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Colombia probes politicians' FARC links

Latest update : 2008-05-23

Colombian prosecutors have asked the Supreme Court to probe alleged ties between FARC rebels and three lawmakers, including Sen. Piedad Cordoba, a key mediator in talks with the rebels and ally of Venezuelan President Hugo Chavez.

 

Colombian prosecutors asked the Supreme Court on Thursday to probe three lawmakers, including an ally of Venezuela's president, for suspected rebel ties based on files found on a guerrilla commander's laptops.

 

Attorney General Mario Iguaran said prosecutors also opened an inquiry into two Colombian journalists, a U.S. academic, an Ecuadorean politician and a Venezuelan regional lawmaker for possible links to the Revolutionary Armed Forces of Colombia or FARC.

 

Archives from the computers are fueling diplomatic tensions in the Andean region after Washington ally Colombia charged their contents showed Venezuela and Ecuador provided support to the FARC, Latin America's oldest insurgency.

 

"After an analysis and a police report, there are indications of presumed ties between the FARC and three Colombian lawmakers, five Colombian citizens and four foreigners," Iguaran told a news conference.

 

He said the three Colombian lawmakers included Sen. Piedad Cordoba, who sympathizes with Venezuelan President Hugo Chavez's left-wing ideas and has tried to broker a deal to free hostages held by the FARC, including French-Colombian politician Ingrid Betancourt.

 

Chavez and Ecuadorean President Rafael Correa, both harsh critics of Washington's free-market policies, dismiss the computer documents as part of a U.S.-organized smear campaign to undermine their governments.

 

The computers were found in March after Colombian forces attacked a FARC camp inside Ecuador to kill commander Raul Reyes. The assault triggered a brief regional crisis, with Ecuador and Venezuela sending troops to Colombia's borders.

 

Cordoba could not be reached for comment. She has said her ties to the guerrillas were part of her role, formerly approved by Colombian President Alvaro Uribe, in mediating hostage release deals. Last year, she visited Reyes' camp to attempt hostage negotiations.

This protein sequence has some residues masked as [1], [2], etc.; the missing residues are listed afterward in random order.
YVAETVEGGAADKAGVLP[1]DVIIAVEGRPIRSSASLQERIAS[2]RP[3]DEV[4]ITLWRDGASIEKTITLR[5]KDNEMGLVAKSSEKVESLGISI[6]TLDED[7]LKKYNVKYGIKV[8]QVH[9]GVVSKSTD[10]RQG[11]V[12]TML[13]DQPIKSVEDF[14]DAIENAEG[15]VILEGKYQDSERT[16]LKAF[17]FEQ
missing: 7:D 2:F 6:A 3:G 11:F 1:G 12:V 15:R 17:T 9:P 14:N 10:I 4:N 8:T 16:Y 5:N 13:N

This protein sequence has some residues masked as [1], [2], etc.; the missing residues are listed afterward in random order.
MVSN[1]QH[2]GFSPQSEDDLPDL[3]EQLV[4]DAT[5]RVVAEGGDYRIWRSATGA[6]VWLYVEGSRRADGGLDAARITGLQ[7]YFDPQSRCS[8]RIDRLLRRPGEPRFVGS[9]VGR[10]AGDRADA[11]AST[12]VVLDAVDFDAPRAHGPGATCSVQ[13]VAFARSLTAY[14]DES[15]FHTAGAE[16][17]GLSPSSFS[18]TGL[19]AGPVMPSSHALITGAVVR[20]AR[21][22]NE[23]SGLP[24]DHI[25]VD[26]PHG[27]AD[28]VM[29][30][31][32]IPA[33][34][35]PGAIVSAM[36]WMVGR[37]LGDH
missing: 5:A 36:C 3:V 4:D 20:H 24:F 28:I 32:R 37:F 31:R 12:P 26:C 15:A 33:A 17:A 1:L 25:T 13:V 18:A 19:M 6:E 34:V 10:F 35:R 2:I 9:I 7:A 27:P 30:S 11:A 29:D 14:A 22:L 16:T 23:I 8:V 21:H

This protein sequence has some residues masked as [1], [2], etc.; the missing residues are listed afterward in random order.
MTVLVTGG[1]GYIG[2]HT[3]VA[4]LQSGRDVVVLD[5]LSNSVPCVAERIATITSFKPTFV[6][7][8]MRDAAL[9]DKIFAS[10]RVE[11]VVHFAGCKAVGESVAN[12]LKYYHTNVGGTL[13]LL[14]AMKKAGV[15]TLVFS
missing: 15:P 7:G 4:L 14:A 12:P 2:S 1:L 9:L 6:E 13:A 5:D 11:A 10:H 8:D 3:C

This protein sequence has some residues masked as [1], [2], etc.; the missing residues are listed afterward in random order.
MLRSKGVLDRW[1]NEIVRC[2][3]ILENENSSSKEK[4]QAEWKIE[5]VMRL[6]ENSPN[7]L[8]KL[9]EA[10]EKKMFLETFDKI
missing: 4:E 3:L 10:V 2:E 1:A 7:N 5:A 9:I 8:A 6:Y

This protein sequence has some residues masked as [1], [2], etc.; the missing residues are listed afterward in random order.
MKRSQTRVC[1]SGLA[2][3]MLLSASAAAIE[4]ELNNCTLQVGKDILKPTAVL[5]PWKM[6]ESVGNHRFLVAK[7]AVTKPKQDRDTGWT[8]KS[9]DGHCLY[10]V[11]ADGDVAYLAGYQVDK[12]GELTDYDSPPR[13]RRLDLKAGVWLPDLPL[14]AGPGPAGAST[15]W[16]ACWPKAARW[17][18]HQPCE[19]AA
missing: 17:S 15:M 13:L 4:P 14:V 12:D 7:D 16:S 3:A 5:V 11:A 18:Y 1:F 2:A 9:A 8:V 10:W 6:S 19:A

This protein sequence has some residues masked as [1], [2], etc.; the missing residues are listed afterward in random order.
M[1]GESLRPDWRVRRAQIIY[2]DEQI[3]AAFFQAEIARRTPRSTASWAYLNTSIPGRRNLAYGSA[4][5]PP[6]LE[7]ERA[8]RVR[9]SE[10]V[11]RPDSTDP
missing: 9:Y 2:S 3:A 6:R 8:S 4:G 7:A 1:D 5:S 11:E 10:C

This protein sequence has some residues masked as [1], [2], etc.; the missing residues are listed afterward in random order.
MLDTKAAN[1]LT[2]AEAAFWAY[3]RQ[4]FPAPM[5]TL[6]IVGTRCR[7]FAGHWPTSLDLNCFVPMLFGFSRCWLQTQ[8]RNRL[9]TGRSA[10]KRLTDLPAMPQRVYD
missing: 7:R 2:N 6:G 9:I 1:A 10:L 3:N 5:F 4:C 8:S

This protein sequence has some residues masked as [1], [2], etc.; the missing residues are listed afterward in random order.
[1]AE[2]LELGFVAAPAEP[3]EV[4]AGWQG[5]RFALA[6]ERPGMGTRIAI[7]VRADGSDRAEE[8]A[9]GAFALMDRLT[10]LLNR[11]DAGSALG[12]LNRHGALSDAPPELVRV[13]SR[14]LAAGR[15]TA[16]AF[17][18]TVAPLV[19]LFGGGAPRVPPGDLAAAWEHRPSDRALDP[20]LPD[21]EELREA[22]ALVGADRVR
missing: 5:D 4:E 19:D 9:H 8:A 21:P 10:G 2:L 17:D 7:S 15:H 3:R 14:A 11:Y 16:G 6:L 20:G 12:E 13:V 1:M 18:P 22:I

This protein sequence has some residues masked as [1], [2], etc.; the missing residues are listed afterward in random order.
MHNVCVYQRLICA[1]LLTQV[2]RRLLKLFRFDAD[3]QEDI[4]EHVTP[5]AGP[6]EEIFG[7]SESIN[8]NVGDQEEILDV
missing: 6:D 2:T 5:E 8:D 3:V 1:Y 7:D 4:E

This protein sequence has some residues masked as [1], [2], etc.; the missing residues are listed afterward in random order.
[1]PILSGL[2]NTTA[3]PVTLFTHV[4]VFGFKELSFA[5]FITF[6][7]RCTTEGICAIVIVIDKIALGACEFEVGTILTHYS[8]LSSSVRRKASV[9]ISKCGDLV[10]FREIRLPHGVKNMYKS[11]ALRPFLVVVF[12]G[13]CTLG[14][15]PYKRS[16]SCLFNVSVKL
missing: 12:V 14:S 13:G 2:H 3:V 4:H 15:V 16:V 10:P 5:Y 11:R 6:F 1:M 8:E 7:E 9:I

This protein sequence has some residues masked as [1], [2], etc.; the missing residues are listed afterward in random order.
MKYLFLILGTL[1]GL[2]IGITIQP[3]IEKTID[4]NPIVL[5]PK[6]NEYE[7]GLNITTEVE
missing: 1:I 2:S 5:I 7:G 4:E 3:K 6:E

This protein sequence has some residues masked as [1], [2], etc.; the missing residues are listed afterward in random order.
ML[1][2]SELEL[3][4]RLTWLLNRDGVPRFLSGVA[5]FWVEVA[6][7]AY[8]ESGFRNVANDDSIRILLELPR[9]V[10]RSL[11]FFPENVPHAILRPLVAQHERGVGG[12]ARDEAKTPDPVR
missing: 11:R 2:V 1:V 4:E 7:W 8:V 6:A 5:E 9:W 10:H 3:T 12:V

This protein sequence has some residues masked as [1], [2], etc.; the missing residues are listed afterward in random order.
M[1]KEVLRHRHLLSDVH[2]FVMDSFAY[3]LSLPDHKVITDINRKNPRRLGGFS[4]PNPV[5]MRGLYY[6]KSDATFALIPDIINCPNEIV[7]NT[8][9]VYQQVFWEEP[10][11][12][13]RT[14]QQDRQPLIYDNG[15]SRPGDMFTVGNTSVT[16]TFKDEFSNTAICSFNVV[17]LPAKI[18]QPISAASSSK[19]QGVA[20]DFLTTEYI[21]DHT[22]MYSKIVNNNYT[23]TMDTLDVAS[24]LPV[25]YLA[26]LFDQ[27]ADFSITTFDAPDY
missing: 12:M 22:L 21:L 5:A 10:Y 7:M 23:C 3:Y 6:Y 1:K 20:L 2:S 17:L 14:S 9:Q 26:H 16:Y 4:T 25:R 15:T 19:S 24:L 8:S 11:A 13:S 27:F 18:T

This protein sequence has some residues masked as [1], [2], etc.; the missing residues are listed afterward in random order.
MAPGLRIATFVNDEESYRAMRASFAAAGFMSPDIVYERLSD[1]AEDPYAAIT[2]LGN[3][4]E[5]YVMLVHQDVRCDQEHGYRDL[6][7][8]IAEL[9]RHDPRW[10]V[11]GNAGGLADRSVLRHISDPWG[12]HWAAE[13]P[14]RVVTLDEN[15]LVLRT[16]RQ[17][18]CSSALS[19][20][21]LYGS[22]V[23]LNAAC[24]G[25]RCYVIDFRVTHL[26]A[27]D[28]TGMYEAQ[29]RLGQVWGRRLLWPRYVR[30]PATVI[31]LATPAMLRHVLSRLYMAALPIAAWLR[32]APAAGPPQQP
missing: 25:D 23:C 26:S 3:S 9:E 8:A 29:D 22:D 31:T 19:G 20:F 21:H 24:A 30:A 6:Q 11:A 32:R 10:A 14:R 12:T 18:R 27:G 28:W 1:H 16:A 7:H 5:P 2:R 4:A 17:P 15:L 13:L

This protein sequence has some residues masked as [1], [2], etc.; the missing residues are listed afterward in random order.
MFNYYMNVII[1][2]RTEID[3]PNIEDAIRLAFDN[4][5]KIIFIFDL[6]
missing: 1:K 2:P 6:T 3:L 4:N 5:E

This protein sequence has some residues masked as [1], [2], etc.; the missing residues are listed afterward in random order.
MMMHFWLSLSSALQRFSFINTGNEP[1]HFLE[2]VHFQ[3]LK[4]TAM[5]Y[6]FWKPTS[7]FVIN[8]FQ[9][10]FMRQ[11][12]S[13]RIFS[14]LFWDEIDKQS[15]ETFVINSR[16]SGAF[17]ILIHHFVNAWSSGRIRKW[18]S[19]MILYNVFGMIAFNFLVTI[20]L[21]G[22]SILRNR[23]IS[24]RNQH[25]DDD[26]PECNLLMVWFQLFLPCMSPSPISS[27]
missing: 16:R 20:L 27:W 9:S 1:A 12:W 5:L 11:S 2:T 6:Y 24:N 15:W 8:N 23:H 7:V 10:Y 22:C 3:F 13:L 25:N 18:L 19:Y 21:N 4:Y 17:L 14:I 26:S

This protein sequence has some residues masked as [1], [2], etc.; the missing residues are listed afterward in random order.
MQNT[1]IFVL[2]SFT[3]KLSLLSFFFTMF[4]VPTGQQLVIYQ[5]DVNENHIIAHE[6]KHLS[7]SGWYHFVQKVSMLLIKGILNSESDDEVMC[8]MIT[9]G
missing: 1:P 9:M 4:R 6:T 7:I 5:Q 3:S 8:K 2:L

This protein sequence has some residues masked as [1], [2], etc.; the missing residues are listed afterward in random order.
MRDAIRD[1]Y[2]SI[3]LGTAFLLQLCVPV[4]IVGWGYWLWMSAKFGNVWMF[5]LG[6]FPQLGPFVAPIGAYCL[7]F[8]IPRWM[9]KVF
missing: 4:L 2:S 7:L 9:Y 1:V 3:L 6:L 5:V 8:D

Former presidential candidate Alvaro Leyva, who has openly acted as a mediator between the government and the FARC in the past and worked for a hostage accord, was also named.

 

"All we have done is work for peace and the humanitarian accord," Carlos Lozano, editor of the Communist party-linked newspaper, Voz, told Caracol television after prosecutors listed him in the probe.

 

POLITICAL PARALLELS

 

Violence from Colombia's four-decade conflict has eased as Uribe's U.S.-backed campaign weakened the FARC. Outlawed paramilitaries who once killed in the name of counterinsurgency have mostly disarmed under a peace deal.

 

But Uribe is under pressure over a scandal tying some of his lawmaker allies to paramilitary commanders. More than 60 legislators are under investigation or in jail awaiting trial for suspected collaboration with militia bosses.

 

Thursday's announcement came after Interpol, the international police agency, said files from the three FARC laptops and hardware were authentic and not manipulated. It could not vouch for the veracity of the content.

 

The computer documents have fueled calls by some members of the U.S. Congress for Chavez to face sanctions for aiding a group labeled a terrorist organization by U.S. and European officials. Analysts say that is unlikely as Venezuela supplies a large portion of U.S. oil needs.

Date created : 2008-05-23

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